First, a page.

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Speech Recognition Technology Introduces Errors in Physician Notes


Errors are often corrected before notes are signed.

Manual review of notes transcribed by speech recognition (SR) technology must be manually reviewed for errors, according to a study published online in JAMA Network Open.

Researchers from Massachusetts and Colorado, performed a cross-sectional study to identify and analyze error rates that appeared in SR-assisted documentation of office notes, discharge summaries, and operative notes.

The researchers collected a stratified random sample of 83 office notes, 75 discharge summaries, and 59 operative notes dictated by 144 physicians using Dragon Medical 360 | eScription (Nuance). Errors were annotated in the SR engine–generated document (SR), the medical transcriptionist–edited document (MT), and the physician’s signed note (SN). Each document was compared with a criterion standard created from the original audio recordings and medical record review.

Main outcomes and measures include:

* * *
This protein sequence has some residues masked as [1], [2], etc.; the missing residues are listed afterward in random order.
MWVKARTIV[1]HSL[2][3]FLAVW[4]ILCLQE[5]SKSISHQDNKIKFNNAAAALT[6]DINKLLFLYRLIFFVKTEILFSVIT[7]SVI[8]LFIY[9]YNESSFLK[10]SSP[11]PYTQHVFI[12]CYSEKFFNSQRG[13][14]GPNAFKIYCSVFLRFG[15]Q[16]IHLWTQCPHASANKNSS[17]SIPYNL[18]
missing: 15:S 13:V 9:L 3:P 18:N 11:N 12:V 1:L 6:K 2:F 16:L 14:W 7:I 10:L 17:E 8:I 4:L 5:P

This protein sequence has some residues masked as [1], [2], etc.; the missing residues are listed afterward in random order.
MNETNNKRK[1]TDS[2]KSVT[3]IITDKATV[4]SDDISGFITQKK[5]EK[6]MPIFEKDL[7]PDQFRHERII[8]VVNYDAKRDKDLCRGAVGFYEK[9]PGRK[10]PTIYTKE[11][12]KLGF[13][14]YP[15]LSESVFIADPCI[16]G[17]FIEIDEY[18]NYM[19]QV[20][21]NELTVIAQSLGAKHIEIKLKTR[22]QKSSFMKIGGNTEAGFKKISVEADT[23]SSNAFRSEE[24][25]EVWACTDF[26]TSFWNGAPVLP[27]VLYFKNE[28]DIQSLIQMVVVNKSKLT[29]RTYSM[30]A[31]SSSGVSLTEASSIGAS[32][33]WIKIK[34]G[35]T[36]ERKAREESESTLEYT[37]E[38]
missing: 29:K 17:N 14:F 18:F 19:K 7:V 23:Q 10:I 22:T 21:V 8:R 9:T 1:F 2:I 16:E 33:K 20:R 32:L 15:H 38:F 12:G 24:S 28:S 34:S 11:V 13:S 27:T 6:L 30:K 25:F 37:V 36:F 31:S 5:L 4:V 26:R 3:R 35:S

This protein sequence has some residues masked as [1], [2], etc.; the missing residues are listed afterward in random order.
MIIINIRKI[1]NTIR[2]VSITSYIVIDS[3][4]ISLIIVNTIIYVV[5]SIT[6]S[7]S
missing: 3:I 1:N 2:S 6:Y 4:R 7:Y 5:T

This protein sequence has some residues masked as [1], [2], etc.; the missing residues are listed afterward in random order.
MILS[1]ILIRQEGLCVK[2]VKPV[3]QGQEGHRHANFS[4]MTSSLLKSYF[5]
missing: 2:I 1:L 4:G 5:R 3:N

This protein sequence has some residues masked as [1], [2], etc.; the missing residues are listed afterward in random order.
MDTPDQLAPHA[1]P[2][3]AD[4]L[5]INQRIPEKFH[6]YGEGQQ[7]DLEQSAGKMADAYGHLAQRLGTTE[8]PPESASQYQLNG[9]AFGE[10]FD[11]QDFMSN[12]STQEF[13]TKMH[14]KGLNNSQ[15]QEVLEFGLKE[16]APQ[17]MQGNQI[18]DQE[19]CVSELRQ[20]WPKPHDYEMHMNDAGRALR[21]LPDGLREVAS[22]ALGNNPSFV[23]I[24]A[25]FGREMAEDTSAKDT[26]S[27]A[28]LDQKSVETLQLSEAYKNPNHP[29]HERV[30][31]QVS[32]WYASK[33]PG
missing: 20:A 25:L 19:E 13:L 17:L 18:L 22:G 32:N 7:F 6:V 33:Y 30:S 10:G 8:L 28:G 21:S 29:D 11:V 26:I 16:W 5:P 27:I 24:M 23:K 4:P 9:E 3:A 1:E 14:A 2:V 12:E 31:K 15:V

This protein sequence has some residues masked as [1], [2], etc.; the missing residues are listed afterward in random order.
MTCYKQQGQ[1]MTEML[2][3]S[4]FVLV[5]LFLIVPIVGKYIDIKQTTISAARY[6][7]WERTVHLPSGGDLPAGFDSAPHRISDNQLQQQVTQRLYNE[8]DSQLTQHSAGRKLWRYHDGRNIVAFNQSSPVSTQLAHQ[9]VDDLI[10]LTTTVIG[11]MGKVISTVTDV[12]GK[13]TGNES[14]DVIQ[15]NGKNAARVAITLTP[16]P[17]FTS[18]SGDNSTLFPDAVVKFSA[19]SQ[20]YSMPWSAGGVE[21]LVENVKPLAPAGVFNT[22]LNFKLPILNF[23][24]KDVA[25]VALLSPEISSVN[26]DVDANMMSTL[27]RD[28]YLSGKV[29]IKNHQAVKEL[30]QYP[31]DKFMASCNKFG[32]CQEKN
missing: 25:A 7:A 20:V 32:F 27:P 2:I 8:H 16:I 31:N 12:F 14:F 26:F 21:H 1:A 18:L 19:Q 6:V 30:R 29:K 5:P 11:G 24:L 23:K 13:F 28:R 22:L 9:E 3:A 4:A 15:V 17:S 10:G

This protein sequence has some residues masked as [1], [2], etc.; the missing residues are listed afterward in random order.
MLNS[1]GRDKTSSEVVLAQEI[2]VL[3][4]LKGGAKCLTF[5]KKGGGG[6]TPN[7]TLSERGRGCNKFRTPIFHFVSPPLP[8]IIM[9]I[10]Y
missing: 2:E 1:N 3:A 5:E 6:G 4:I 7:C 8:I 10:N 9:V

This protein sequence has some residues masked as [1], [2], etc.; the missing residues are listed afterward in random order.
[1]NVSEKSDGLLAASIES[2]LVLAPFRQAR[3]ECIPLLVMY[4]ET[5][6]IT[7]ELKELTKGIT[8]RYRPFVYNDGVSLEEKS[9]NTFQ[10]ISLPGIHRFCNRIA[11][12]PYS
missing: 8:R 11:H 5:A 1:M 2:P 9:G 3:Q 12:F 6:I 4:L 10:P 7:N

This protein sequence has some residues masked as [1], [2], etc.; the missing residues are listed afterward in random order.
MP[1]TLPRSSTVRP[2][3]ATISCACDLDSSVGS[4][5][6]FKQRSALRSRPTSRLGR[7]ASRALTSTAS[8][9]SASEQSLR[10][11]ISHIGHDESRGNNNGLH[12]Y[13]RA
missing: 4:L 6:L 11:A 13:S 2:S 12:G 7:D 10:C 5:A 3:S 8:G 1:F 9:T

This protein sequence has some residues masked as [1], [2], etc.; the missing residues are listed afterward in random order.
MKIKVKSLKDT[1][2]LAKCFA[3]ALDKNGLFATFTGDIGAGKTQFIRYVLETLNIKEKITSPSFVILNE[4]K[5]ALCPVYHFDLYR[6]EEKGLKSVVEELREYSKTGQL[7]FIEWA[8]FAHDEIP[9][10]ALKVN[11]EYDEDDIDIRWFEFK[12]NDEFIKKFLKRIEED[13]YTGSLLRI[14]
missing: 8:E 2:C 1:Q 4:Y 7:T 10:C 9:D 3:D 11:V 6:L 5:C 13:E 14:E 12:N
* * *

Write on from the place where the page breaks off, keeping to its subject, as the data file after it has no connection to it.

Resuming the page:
• Error rate
• Mean errors per document
• Error frequency by general type (such as deletion), semantic type (such as medication), and clinical significance;
• Variations by physician characteristics, note type, and institution

The results showed that among the 217 notes, there were 144 unique dictating physicians: 44 females (30.6 percent) and 10 unknown sex (6.9 percent). Mean (SD) physician age was 52 (12.5) years.

The specialty information was available for 121 physicians (84 percent); 35 specialties were represented:

• 45 surgeons (37.2 percent)
• 30 internists (24.8 percent)
• 46 others (38 percent)

The error rate in SR notes was 7.4 errors per 100 words (7.4 percent), decreasing to 0.4 percent after transcriptionist review and 0.3 percent in SNs. Overall, 96.3 percent of SR notes, 58.1 percent of MT notes, and 42.4 percent of SNs contained errors. The most common errors were deletions (34.7 percent), followed by insertions (27 percent).

Discharge summaries had higher mean SR error rates than other types (8.9 percent versus 6.6 percent).

The surgeon SR notes had lower mean error rates than other physicians (6.0 percent versus 8.1 percent). One of the two institutions that participated in the study had a higher mean SR error rate (7.6 percent versus 6.6) but lower mean MT and SN error rates (0.3 percent versus 0.7 and 0.2 percent versus 0.6).

The authors concluded that with 7 in 100 words in SR-generated documents containing errors; many involving clinical information, manual review is needed to correct the errors.

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